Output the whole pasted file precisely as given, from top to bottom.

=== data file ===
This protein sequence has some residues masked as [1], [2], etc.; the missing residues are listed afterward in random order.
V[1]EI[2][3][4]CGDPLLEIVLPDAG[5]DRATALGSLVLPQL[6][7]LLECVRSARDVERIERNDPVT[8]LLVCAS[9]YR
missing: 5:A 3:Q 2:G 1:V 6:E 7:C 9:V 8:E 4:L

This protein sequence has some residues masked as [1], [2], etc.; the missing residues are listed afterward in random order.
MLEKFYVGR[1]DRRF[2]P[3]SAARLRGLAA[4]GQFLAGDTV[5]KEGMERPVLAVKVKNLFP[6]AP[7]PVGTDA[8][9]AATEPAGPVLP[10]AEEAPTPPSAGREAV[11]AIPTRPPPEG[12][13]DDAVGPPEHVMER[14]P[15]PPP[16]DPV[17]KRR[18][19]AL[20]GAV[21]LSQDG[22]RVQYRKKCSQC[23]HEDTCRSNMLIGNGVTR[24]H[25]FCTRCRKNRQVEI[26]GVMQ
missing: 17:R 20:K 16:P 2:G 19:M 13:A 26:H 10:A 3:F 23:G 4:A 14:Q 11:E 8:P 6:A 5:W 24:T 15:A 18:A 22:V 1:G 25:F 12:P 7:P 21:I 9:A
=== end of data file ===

This protein sequence has some residues masked as [1], [2], etc.; the missing residues are listed afterward in random order.
V[1]EI[2][3][4]CGDPLLEIVLPDAG[5]DRATALGSLVLPQL[6][7]LLECVRSARDVERIERNDPVT[8]LLVCAS[9]YR
missing: 5:A 3:Q 2:G 1:V 6:E 7:C 9:V 8:E 4:L

This protein sequence has some residues masked as [1], [2], etc.; the missing residues are listed afterward in random order.
MLEKFYVGR[1]DRRF[2]P[3]SAARLRGLAA[4]GQFLAGDTV[5]KEGMERPVLAVKVKNLFP[6]AP[7]PVGTDA[8][9]AATEPAGPVLP[10]AEEAPTPPSAGREAV[11]AIPTRPPPEG[12][13]DDAVGPPEHVMER[14]P[15]PPP[16]DPV[17]KRR[18][19]AL[20]GAV[21]LSQDG[22]RVQYRKKCSQC[23]HEDTCRSNMLIGNGVTR[24]H[25]FCTRCRKNRQVEI[26]GVMQ
missing: 17:R 20:K 16:P 2:G 19:M 13:A 26:H 10:A 3:F 23:G 4:A 14:Q 11:E 8:P 6:A 5:W 24:T 15:A 18:A 22:V 1:G 25:F 12:P 7:P 21:I 9:A